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Turn a Cheap Cooler Into a Sous Vide Super Machine

cooler retrofitted to be a sous vide machine
Anova

If you’re willing to sacrifice a cheap cooler and about a half-hour of your time, you can create a massive super-insulated sous vide machine perfect for batch cooking large amounts of food to absolute perfection.

We’re big fans of sous vide cooking and the way it can simplify everything from a regular weekday meal to a big feast like Thanksgiving.

While most people, especially when just making one item or two, stick to using their sous vide cooker with a big pot of water or maybe a deep plastic food prep container, neither of those is particularly ideal. Why not? Because you have to keep water from evaporating using a lid of some sort (which will need a hole for the sous vide cooker) and they aren’t insulated (which means the machine has to work harder to keep the water at the perfect temperature). On top of that, neither container is typically very large, and even using a giant stockpot doesn’t give you much room to stack up the vacuum-sealed bags with proper room for the hot water to circulate.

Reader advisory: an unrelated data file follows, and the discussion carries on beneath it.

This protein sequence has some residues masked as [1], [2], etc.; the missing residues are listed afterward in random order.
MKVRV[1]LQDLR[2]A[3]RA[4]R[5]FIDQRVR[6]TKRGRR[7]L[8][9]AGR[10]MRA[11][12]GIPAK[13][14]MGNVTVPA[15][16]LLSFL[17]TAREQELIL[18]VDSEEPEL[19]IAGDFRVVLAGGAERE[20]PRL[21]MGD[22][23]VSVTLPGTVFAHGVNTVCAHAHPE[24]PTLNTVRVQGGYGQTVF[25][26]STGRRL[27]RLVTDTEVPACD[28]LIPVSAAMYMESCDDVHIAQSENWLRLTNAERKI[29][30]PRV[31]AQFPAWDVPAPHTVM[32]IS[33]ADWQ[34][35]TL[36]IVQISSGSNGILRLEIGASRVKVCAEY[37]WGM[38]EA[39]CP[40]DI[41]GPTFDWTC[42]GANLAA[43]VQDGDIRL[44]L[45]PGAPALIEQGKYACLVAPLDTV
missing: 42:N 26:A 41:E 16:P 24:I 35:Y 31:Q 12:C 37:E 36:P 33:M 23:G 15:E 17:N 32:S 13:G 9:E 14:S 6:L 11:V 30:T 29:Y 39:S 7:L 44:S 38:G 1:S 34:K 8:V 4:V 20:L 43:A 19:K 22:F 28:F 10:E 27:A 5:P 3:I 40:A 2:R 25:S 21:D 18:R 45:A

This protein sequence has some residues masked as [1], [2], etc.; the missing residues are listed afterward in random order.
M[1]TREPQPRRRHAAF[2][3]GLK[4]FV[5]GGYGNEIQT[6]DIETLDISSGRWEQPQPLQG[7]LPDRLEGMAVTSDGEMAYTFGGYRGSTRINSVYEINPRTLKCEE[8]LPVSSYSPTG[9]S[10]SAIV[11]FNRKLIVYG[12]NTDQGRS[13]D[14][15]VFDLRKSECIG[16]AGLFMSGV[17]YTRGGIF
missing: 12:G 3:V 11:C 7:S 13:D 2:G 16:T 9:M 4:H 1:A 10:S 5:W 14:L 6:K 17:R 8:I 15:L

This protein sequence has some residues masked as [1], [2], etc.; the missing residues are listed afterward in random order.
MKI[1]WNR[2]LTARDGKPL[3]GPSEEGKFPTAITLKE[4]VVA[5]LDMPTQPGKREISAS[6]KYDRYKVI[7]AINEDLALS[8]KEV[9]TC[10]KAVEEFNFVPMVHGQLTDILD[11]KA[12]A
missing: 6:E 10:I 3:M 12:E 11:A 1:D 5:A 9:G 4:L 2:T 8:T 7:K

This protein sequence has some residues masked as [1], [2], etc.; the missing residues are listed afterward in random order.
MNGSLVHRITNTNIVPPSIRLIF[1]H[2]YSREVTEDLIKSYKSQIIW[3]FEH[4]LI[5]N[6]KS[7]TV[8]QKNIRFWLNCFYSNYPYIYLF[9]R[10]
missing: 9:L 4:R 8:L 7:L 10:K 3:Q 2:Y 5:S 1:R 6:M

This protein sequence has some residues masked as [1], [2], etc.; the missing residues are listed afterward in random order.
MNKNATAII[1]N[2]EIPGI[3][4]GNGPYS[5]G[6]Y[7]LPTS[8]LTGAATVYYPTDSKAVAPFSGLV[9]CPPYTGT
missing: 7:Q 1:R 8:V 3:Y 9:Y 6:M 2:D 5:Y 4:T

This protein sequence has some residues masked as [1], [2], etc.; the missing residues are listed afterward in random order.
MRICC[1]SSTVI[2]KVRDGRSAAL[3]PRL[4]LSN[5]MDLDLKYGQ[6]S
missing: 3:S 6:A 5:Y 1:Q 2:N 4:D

The clever solution? Grab a key-hole saw and drill a hole in the top of an inexpensive camping cooler. Then, just drop your device in the hole, fill it with water, and use it like you would a pot with a sous vide cooker attached. Except, in this case, the container is exceptionally well insulated, and except for the tiny sliver of space around the wall of the cooker and the edge of the hole in the lid, there is nowhere for the water vapor to escape. The folks over at Anova have step-by-step instructions if you want to follow along.

With all that extra space you can easily sous vide many bags of food at once, including piles of ribs, enough delicious roast to feed your extended family, or as many delicious glazed carrots as you can eat.

Jason Fitzpatrick Jason Fitzpatrick
Jason Fitzpatrick is the Editor in Chief of LifeSavvy. He has over a decade of experience in publishing and has authored thousands of articles at LifeSavvy, Review Geek, How-To Geek, and Lifehacker. Read Full Bio »

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